People become so accustomed to eating certain foods that they don’t realize those foods are harming them. Instead they think a foggy brain, skin rashes or rosacea, chronic respiratory issues, joint pain, water retention, a distended belly, chronic digestive issues, and more are a normal part of life. Foods that most commonly trigger these reactions are gluten, dairy, eggs, corn, soy, and yeast. Sometimes nuts are a problem. Technically a person can develop an intolerance to any food, especially one that is eaten repeatedly when a leaky gut is an issue.
In the book I outline how to undergo the Elimination/Provocation diet. Basically you eliminate the foods I just mentioned for two to three weeks, then reintroduce each food, one at a time, every 72 hours. Monitor yourself closely for reactions, which can be physical, psychological, or emotional. If you react, then you know that is a food you need to remove from your daily diet. After undergoing the monosaccharide diet or a protocol for leaky gut, you later may be able to add back in one of the formerly offending foods (except for gluten of course). I go over a protocol for repairing leaky gut in the book.
Balancing blood sugar
Gut health is dependent on balanced blood sugar—blood sugar imbalances create stress, which in turn inflames the digestive tract. The nice thing about the monosaccharide diet (GAPS, SCD) is that its low-carb nature automatically makes it conducive to both balancing blood sugar and repairing the digestive tract. Outside of that diet, plenty of books and websites are devoted to low-carb diets and how they can balance blood sugar. The average American diet and even the USDA food pyramid are simply too high in carbohydrates, which is not conducive to good hormonal health. I do not advise people to eat a specific amount of carbohydrates as everyone’s needs are different. Instead I ask you to monitor whether you feel sleepy or crave sugar after a meal. If so, you just ate too many carbs for your system. Other tell tale signs can include insomnia or waking up at 3 or 4 a.m., an energy crash in the late afternoon, feeling spacey, irritable or light-headed if you go too long without eating, constant hunger, constant craving for sweets, and difficulty losing weight. If you have any of these symptoms you may have hypoglycemia, insulin resistance, or a combination of the two.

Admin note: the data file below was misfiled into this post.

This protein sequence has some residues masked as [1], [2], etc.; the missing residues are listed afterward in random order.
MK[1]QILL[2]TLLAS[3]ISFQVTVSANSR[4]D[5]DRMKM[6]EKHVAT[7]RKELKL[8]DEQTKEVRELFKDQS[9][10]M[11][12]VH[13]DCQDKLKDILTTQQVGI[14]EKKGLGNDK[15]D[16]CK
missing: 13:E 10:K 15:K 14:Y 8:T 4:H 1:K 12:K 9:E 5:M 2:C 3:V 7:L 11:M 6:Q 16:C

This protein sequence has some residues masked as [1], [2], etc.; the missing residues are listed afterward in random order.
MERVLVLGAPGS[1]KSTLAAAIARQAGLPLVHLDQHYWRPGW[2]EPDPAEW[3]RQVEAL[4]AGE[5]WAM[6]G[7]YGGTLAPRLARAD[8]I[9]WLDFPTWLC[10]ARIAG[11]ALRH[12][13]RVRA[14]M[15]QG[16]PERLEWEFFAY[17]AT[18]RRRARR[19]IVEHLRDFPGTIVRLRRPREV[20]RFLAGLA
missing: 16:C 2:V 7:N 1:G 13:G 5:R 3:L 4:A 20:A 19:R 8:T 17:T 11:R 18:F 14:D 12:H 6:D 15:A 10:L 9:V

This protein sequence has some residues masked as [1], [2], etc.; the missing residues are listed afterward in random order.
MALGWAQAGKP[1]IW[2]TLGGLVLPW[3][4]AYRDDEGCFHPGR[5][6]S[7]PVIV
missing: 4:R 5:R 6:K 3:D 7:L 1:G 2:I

Putting diet to work
One practitioner, Yolanda Loafer, DC, emailed our website to report back on her success with a patient in Romania with whom she had been working long distance. (We get emails from around the world, but only have trained practitioners in the United States.) Because this woman is not able to get any U.S. supplements through Romanian customs, Dr. Loafer worked with her on diet alone and the patient quickly noticed significant improvements. For my upcoming book on brain chemistry I have also received a number of stories on how changing the diet radically improves brain health.
I realize making drastic dietary changes takes a re-education, negotiating meal times with your family, and a sorrowful goodbye to some old favorites. Many people balk at the idea of giving up gluten because they cannot imagine life without toast or delivered pizza. However once they take the plunge, they also realize it’s not nearly as hard as they thought it would be. More limited diets, such as the monosaccharide diet, can mean even more severe changes to your lifestyle and your pantry. So what keeps people going? The huge benefits they reap. I know people whose suicidal tendencies disappeared on a gluten-free diet, or whose chronically distended, upset bellies flattened and quieted on a monosaccharide diet. If compliance is an issue, you may benefit from an online or in-person support group, hypnotherapy, counseling, or some other method to motivate you to stick to your diet and better your health. You’re worth it.
It can be difficult to stick to a thyroid-healthy diet when practically every television commercial, every billboard, and every person around you is tempting you with starchy, processed junk foods. But when people complain they want to eat like a normal person, I say fine, then you will be sick like a normal person.